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'We're sick waiting': Oliver Bond residents call for fast-tracking of regeneration works

Residents of Oliver Bond House say they been told it will be ‘at least 15 years’ before they can expect completion of the long-promised regeneration programme.

Image: Sasko Lazarov/RollingNews.ie
Image: Sasko Lazarov/RollingNews.ie

A CAMPAIGN TO be launched later today will highlight the “staggering” number of people living in poor conditions in a Dublin South Inner City complex.

Residents of Oliver Bond House are now calling on Dublin City Council (DCC) to fast-track regeneration plans for the area and put in place immediate interim improvements which will make the estate more liveable. 

They say they have been told that it will be “at least 15 years” before they can expect completion of the long-promised regeneration programme.

The new campaign, ‘We’re Sick Waiting – A Campaign for Better Housing Conditions’, claims that 83% of residents are living with mould and damp and that nearly three quarters have poor insulation which makes it impossible to keep their homes warm.

Over 55% of residents have been told by a medical practitioner that damp, mould or sewage is contributing to ill-health in their families, according to campaigners, while over one in three (35%) also report sewage problems. 

Over a third also report that they continue to have problems with pests, including rats, and double that number say that they do not have adequate pest and vermin refuse storage facilities. 

Built in 1936, Oliver Bond House is one of the oldest and largest flat complexes in Dublin City with 397 units and approximately 1,200 residents.

Residents said they are “extremely disappointed and disheartened” with the response from DCC and the Government in response to their requests for interim improvements.

They added that they have persistently asked DCC to carry out an independent environmental survey of damp conditions in flats, and to act on the findings and have also asked for a definite timetable for regeneration works and the plan for decanting, where families are moved while work takes place.

“None of these requests have been responded to adequately,” said residents, which they added has “damaged the community’s appetite” for engaging with the council and their trust in the overall regeneration plans.

The survey on environmental conditions was distributed to all 395 households in the estate in March 2021 by the Oliver Bond Residents Group.

Nearly half of the surveys, totalling 186, were completed, indicating the pressing importance that current dire housing conditions represents to residents, according to the organisers.

“We are literally sick waiting, physically and mentally,” said Lynette Lyons, a member of the Oliver Bond Residents’ Group.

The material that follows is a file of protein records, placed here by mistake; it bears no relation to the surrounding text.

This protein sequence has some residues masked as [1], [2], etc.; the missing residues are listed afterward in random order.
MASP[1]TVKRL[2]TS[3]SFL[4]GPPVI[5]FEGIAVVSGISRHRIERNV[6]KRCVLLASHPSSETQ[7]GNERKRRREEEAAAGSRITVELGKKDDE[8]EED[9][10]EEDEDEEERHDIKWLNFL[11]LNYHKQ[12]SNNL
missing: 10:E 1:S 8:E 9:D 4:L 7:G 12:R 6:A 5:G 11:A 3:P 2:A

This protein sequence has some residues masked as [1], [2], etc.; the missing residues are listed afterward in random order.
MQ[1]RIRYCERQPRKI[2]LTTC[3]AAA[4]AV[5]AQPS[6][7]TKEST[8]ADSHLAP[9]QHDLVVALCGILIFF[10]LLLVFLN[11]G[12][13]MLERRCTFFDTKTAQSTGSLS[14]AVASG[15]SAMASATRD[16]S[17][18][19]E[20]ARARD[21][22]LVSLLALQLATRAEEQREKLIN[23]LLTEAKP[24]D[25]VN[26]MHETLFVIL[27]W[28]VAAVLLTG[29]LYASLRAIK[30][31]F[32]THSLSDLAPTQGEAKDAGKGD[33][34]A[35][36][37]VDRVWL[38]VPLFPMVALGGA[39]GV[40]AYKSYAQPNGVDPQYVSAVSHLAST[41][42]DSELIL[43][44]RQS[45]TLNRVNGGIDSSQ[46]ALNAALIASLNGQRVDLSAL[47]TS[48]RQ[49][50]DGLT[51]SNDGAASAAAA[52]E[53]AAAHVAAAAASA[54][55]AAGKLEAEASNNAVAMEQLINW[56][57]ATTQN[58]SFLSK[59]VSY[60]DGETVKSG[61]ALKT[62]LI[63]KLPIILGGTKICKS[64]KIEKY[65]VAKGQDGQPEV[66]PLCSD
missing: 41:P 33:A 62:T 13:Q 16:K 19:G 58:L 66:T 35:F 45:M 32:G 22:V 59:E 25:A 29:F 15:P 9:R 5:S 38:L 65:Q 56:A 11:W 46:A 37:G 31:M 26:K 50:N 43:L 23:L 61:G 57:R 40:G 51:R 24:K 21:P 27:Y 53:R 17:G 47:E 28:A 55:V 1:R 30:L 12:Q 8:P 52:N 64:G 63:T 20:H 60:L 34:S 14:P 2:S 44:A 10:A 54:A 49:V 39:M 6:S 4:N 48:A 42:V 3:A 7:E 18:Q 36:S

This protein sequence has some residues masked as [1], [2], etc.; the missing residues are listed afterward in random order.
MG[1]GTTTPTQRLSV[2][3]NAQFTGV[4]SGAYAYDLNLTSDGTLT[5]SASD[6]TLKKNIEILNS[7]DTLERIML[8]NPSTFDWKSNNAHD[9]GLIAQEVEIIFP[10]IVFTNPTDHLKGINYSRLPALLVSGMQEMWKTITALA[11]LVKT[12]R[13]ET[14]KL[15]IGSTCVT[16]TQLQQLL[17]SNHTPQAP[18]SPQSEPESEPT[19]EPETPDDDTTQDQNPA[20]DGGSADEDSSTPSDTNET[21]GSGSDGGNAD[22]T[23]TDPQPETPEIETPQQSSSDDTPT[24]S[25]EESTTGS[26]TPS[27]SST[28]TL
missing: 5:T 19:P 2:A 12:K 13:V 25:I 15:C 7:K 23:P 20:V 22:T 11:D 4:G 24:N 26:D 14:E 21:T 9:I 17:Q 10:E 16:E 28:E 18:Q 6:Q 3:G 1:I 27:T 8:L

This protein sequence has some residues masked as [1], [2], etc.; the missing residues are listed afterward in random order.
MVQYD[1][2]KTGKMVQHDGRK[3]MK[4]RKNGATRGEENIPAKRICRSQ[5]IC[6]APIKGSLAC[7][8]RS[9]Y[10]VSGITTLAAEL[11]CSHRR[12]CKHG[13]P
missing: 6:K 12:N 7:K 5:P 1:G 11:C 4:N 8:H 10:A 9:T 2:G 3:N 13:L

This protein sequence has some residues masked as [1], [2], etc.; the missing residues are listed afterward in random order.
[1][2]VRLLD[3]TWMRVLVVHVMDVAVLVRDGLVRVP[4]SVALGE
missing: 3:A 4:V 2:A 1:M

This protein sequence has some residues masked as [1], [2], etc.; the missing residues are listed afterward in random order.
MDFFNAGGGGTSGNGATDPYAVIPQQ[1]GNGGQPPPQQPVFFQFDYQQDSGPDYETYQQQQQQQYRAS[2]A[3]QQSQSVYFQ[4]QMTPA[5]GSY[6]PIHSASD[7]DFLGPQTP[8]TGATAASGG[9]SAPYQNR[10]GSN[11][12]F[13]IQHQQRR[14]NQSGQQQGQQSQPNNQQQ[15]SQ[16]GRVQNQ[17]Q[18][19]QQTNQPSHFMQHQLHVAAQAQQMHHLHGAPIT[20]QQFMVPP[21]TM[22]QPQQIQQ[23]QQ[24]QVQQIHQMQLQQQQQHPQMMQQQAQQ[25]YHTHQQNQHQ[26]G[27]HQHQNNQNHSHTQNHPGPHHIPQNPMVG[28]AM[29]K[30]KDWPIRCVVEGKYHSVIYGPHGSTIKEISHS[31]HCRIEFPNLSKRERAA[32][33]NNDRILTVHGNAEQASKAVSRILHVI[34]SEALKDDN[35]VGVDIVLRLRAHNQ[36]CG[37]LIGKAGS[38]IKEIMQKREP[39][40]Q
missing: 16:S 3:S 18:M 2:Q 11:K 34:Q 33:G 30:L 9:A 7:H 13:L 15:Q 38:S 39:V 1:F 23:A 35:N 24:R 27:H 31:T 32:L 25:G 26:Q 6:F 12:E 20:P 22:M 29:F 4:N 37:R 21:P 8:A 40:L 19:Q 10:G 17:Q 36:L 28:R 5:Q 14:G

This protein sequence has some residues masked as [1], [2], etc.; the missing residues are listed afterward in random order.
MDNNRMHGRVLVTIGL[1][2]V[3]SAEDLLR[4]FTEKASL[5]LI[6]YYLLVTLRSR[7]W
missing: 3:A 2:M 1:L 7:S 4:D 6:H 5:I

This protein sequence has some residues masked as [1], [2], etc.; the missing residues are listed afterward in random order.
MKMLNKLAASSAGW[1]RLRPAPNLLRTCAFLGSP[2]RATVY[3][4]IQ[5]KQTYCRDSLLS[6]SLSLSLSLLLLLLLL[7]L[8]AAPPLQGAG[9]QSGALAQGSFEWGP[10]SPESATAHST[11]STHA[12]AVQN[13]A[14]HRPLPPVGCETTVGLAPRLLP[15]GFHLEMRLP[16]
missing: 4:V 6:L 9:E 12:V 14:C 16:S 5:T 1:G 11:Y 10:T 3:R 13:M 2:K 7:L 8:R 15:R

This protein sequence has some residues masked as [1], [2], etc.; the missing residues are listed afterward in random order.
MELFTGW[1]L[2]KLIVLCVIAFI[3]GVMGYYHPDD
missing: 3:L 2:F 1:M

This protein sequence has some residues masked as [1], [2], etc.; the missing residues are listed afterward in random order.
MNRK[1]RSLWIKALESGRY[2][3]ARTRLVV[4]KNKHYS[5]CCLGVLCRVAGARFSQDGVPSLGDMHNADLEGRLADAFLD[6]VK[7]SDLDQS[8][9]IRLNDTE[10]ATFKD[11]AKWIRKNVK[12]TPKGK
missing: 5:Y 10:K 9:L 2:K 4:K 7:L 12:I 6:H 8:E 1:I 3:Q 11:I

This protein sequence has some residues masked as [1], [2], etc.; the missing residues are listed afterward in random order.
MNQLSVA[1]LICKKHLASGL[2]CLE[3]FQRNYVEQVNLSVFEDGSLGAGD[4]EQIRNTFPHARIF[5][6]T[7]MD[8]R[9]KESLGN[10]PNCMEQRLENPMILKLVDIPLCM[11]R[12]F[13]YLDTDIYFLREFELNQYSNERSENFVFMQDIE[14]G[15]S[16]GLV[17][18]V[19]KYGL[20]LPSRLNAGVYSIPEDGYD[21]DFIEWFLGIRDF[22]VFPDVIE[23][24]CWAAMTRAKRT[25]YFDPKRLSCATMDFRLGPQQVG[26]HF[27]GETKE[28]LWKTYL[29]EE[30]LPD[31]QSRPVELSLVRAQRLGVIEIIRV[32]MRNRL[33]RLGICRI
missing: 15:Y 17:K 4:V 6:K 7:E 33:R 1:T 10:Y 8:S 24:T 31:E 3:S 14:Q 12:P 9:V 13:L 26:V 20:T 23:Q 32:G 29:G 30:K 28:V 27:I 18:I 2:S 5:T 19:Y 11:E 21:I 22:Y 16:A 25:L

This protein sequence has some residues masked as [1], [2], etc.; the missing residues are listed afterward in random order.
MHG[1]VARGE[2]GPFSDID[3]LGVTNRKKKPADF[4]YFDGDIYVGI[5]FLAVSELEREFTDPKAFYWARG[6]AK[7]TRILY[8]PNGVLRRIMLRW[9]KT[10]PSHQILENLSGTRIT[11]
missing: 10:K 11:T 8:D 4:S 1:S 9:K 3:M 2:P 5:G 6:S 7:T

“We are living with damp and mould that we have to wipe down weekly. We can’t keep clothes in our wardrobes. We have to wipe down our children’s schoolbags. Most of the windows are ill-fitting, old and draughty. It’s impossible to keep the flats warm.”

She added that older people and children are particularly vulnerable to the effects of the cold and damp conditions.

“It’s frustrating to see our dreams and our rights to adequate housing pushed back, year after year.”

Lyons added that residents are “realistic” and know that regeneration won’t happen immediately. 

“But we just can’t be asked to wait another 15 years – until 2036 – for it to be completed.  This regeneration plan was first presented eight years ago and it still hasn’t even started,” she said. 

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“An entire generation will be forced to live in dire, unsafe and unhealthy conditions in the meantime. Many older residents will pass away in these conditions.”

Over two-thirds are concerned about anti-social behaviour and criminal activity in and around the complex, which, they say, is often by outsiders and is having a negative impact on young people in particular.

 Residents will be setting out six areas at today’s launch where they believe interim improvements can be made immediately, by replacing the windows, painting balconies and stairwells, erecting external gates for improved safety and security. 

They also want to improve children’s play facilities and ensure more timely maintenance while trying to improving consultation and engagement with locals. 

Nearly 70% of residents said that they have not made a complaint to Dublin City Council because they don’t think it will make any difference.

In a statement, Dublin City Council said that the regeneration is a ‘priority’ in its programme of doing up older flat complexes in the city and it is currently finalising its plan to do so. 

The council also said that it ‘actively engages’ with residents to address issues brought to their attention. 

Our colleagues at Noteworthy want to look into why people are still being exposed to mould, sewage and pests in local authority housing. Support this project here 

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